A 23-year-old South Carolina man was arrested Saturday after being seen driving around the campus of Winthrop University without any pants.
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Campus police were called before 8 p.m. Saturday after two students in a dorm looking out of their window saw a man in a car without any pants on, Yearta said. Winthrop officers arrested him and issued a no trespass notice that bans him from being able to be anywhere on the college campus, Yearta said.
After initially denying Liseanna Yazzie's request to wear ceremonial Navajo moccasins during her commencement, the Salpulpa Public Schools have changed their mind.
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After initially being denied the chance to wear her ceremonial Native America moccasins, one senior is now being allowed to attend her graduation ceremony with the Navajo moccasins.
Last week, Liseanna Yazzie spoke with 2 Works for You a bout how she was denied her request to wear the ceremonial Navajo moccasins during her commencement ceremony. Yazzie was told that the ceremonial shoes “did not meet the dress code” because they hit at the calf of her leg.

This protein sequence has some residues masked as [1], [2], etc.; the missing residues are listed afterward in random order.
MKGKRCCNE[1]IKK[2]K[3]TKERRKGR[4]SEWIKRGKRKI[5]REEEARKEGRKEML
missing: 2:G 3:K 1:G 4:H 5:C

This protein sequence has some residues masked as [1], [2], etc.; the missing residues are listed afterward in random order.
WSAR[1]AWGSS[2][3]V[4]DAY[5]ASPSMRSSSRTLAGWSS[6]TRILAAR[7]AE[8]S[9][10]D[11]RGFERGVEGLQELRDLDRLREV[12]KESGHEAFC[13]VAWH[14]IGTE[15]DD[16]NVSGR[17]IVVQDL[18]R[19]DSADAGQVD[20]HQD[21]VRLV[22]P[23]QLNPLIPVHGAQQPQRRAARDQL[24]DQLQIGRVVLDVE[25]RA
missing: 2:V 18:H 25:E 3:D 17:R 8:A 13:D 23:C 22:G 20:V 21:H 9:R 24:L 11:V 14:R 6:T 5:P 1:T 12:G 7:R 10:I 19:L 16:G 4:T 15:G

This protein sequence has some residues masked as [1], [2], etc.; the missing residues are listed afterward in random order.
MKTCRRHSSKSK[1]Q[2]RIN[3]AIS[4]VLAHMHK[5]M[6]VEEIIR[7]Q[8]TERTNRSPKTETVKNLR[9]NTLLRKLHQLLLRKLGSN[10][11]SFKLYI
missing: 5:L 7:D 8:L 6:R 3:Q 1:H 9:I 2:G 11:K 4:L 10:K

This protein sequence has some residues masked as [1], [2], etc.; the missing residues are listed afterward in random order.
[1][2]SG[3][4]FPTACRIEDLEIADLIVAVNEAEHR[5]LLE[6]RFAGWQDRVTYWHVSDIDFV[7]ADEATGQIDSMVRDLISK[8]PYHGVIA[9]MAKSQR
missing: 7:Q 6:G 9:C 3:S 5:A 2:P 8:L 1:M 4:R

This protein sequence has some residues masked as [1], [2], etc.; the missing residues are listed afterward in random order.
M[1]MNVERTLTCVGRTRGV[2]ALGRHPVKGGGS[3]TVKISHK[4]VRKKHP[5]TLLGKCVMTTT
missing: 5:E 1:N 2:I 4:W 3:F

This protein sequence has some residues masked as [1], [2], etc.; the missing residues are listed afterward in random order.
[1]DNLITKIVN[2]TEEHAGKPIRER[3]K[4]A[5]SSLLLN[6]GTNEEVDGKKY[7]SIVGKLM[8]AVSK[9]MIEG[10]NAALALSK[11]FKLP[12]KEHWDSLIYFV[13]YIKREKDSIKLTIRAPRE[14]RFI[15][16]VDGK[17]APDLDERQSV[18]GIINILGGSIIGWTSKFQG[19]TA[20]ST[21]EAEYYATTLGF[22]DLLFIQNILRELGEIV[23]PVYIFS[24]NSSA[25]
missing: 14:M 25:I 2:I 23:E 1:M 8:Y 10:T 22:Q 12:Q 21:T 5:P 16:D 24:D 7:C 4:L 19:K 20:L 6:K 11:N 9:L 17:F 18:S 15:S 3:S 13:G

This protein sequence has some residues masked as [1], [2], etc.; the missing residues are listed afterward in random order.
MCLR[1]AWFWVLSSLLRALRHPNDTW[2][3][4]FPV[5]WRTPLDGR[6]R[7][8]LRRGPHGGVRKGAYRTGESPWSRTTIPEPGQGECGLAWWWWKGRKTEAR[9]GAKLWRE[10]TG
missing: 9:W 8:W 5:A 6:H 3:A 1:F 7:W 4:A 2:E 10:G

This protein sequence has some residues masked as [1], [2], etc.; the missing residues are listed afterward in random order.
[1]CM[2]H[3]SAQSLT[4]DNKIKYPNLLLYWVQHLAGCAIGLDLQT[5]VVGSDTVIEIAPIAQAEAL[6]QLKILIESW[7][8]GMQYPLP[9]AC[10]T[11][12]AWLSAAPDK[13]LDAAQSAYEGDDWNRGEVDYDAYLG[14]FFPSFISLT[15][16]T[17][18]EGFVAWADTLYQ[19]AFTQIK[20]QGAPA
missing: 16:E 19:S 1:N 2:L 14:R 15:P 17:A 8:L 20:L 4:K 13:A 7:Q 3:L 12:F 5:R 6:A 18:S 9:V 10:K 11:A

Originally Sapulpa Public Schools stood by its decision, but now, the school is prepared to bend the rules for Yazzie.
In a statement sent out Sapulpa Public Schools says, “After careful consideration and reflection Sapulpa Public Schools has decided to make an exception to previous restrictions regarding footwear. Native American clothing, especially ceremonial attire (as in this case), can and should be considered appropriate for inclusion in our graduation exercises.”
One wonders what was going through the mind of Edmonson County High School Principal Tommy Hodges when he ordered a teenage girl to get on her knees so he could measure her dress length. The Kentucky school has a dress code requiring skirts to end no more than six inches above the knee.
Amanda said she felt “embarrassed” and “humiliated” by having to kneel on the ground, especially with her mom and dad watching.
“I didn’t really appreciate having to get down on my knees, especially while I was in a dress,” she said.
She said the first time Hodges measured her, she was in dress code, with 5 inches. However, she said Hodges then made her walk across the room with her hands up and kneel back down, to check if her dress would ride up.
She said her dress was then 8 inches above the knee, and she went home because she was “technically” out of code.
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Chelsea Cristene penned this fantastic essay last summer, but its message is just as pertinent this year. Read the rest